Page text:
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H1 Tag Limit - Penalties - Myth Or Legend


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25 replies to this topic

#1 bobmeetin

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Posted 21 October 2009 - 04:07 PM

Semantically it makes sense to have a single h1 tag on a page, however you sometimes see template systems which for whatever reason, incorporate multiple. Then of course there is the webjockey who doesn't know any better and uses them repetitively.

When it comes to SEO have you heard of any penalties (purpose being spammish or whatever) being imposed on sites that have 3,4,5 or more per page?

#2 Jill

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Posted 21 October 2009 - 06:23 PM

I would say there would absolutely not be any penalties for such a thing. It's would be, imo, ludicrous.

#3 Michael Martinez

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Posted 21 October 2009 - 06:48 PM

Think of an H1 as a combination of BOLD and (large size) FONT, as far as SEO goes. Semantically you should only have one H1 per page but if you use more than one it just spreads the emphasis around (diluting its own value).

#4 bobmeetin

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Posted 21 October 2009 - 08:57 PM

Now when Jill say "ludicrous" I just scratch my head and nod in agreement... But when you put it in mathematical terms my heart senses contentment.

h1 * 100% = full h1 value
h1 x 33% + h1 * 33% + h1 * 33% = ludicrously diluted values, none reaching its full potential.

Is there any evidence to support this or is it urban legend? I've seen mostly unresolved discussions in other forums or news groups suggesting that multiple h1's is bad for SEO. If spamming is not the issue, is it bad simply because it's unwise to dilute the value?



#5 Jill

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Posted 22 October 2009 - 07:53 AM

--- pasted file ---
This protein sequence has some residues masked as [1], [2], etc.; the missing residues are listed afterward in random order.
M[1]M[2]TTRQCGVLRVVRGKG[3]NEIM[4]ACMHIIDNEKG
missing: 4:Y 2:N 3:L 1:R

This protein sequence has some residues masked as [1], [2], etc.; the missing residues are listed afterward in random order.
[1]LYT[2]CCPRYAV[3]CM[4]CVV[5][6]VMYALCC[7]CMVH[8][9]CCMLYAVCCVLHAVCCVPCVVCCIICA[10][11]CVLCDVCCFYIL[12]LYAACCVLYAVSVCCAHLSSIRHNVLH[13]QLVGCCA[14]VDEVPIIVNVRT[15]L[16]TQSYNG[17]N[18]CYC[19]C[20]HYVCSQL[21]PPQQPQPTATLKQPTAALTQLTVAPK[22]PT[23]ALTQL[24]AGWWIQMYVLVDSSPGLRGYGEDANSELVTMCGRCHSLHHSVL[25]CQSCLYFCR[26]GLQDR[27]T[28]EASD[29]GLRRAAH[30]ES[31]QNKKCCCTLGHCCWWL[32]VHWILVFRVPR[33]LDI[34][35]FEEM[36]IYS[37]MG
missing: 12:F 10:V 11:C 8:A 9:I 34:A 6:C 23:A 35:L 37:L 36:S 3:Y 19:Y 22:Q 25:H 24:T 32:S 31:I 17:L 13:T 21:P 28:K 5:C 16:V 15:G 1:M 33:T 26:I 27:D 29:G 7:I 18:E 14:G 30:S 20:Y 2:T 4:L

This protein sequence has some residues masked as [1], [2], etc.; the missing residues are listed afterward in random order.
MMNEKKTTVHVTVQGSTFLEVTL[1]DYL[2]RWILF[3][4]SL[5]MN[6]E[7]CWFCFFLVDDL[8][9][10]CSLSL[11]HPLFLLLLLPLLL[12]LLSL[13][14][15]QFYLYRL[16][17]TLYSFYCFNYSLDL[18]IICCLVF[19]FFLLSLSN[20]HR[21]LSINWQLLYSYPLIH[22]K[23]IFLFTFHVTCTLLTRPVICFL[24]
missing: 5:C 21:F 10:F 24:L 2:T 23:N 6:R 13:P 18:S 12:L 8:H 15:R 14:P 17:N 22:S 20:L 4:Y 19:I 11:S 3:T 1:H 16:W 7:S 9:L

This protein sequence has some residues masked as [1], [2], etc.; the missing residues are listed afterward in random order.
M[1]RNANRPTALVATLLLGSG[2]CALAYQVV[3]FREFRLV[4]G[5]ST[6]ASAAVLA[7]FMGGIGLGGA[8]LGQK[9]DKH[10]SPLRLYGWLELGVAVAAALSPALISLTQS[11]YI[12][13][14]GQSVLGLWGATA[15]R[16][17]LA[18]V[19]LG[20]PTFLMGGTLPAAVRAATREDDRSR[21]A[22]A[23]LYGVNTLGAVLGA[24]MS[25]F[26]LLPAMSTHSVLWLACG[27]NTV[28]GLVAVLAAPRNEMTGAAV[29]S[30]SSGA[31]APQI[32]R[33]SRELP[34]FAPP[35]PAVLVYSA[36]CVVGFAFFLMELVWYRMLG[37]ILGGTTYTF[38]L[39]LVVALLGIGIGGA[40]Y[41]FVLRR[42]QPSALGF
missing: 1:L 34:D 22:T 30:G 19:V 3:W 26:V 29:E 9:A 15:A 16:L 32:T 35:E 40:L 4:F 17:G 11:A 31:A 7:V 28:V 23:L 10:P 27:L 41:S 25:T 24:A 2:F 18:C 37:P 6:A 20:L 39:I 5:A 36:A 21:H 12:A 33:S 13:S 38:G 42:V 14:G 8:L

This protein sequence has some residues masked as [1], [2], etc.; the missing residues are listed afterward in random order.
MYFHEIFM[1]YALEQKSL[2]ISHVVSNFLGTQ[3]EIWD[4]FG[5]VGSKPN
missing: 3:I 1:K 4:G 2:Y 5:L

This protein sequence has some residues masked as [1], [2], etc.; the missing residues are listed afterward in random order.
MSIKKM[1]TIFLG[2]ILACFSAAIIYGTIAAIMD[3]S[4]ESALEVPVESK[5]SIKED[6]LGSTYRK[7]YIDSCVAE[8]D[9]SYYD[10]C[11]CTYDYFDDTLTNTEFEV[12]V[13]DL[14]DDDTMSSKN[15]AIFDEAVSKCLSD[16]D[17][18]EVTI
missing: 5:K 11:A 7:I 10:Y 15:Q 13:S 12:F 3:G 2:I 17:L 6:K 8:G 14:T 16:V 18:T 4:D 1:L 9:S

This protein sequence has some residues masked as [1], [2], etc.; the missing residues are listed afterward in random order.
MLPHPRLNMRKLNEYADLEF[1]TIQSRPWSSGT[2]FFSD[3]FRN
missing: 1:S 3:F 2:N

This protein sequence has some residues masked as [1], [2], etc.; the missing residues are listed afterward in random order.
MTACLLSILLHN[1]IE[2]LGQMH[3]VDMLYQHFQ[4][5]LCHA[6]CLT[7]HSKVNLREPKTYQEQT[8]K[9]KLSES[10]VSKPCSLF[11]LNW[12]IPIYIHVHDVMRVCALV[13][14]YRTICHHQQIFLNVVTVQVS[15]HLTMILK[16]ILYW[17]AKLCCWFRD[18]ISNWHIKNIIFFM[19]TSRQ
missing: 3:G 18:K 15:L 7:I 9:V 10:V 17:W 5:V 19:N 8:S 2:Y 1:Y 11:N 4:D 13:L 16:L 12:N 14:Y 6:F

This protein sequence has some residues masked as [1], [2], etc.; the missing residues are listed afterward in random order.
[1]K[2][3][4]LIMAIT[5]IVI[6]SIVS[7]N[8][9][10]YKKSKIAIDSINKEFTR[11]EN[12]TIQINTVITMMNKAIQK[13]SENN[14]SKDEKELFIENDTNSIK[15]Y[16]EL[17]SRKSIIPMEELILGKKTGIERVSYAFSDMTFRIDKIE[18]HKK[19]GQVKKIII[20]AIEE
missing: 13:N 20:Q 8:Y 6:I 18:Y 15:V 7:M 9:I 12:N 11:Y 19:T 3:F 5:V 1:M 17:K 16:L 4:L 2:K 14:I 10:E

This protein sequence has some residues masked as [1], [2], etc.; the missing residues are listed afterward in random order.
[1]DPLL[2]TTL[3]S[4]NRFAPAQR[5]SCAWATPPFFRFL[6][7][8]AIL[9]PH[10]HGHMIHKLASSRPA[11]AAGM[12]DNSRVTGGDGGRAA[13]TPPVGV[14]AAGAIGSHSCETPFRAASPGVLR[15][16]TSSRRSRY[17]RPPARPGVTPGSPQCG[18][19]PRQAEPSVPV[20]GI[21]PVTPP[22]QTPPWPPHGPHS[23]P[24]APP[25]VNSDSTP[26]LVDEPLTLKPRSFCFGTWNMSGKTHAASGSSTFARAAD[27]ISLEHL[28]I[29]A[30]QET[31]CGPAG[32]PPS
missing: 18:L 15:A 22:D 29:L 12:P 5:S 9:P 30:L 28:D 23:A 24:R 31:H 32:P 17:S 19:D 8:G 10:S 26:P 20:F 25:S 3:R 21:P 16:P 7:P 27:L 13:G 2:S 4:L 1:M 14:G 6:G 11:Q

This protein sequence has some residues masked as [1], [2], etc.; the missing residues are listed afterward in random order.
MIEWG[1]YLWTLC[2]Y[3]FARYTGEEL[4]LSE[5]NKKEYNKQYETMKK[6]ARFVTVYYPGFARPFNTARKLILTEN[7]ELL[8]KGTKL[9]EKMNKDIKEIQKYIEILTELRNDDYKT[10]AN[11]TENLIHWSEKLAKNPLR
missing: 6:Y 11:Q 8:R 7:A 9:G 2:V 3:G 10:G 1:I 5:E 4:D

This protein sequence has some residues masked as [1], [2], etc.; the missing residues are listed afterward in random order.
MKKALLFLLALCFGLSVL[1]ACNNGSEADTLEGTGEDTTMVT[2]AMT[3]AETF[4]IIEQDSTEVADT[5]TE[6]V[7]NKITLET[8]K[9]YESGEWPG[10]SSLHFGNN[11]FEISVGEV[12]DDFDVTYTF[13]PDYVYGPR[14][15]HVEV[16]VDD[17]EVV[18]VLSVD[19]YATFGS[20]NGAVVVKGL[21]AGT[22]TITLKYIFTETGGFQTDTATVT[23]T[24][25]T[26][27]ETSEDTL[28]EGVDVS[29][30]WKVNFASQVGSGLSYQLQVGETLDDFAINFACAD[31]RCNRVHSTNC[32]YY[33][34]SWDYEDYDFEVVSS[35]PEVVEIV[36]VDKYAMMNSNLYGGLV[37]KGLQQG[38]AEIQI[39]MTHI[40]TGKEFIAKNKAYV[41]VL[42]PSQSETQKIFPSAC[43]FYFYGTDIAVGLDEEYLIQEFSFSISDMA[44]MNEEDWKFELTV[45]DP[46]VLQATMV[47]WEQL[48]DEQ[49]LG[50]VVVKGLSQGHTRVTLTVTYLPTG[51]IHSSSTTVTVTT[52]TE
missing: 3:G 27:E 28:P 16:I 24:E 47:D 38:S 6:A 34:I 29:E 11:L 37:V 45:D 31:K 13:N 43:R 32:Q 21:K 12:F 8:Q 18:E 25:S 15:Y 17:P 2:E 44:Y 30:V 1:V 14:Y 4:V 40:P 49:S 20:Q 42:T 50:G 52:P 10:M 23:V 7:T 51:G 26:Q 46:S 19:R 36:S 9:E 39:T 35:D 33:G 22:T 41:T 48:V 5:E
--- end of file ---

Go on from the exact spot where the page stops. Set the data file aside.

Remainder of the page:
Our old site used H1 tags for all the headlines and did great in the search engines. I know I'm bad according to WC3 freaks, but I'm lazy and will use H tags for styling. So sue me.

Google would be fools to factor anything like that into their algo. Especially since H tags aren't seemingly an SEO factor anyway.

What makes you think that H1 tags are given special weight by search engine algos?

#6 bobmeetin

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Posted 22 October 2009 - 10:16 AM

QUOTE(Jill @ Oct 22 2009, 06:53 AM) View Post
Our old site used H1 tags for all the headlines and did great in the search engines. I know I'm bad according to WC3 freaks, but I'm lazy and will use H tags for styling. So sue me.

Google would be fools to factor anything like that into their algo. Especially since H tags aren't seemingly an SEO factor anyway.

What makes you think that H1 tags are given special weight by search engine algos?


The quick and dirty - I don't know for sure but when there are so many articles that suggest it is, some referencing W3C and semantics, you really have to ask yourself, "Is it so?" There is a reason for semantic hierarchy, standards, process. Whether search engines buy into the semantic standards or not is certainly up for debate, but if we think about developing good content and structure it would make sense if for no other reason than legibility.

I spent the last couple hours doing the dance, took a ride on the Google express and did a couple searches:

h1 tag seo
h1 tag seo google

Probably 80% of the results of the page 1 results articles, be it opinionated or other, suggest that search engines walk the talk and place greater import on the h1 tag content. I could probably did through a few more pages of results pages and try to find some pages with proof and maybe get lucky, but either way the majority of results I reviewed are in agreement.

If I can find the time, I'll set up several sample pages with various semantic versions of markup and some unique identifier for each page and run some tests. This is kind of like the tune, the jingle, that drive you nuts as it spins around shaking up brain cells.

Related tangent --> The <title> tag is considered the most important element of the web page. I solicit opinions, suggestions on the relationship of the <title> tag and the forementioned <h1>.

#7 Michael Martinez

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Posted 22 October 2009 - 10:43 AM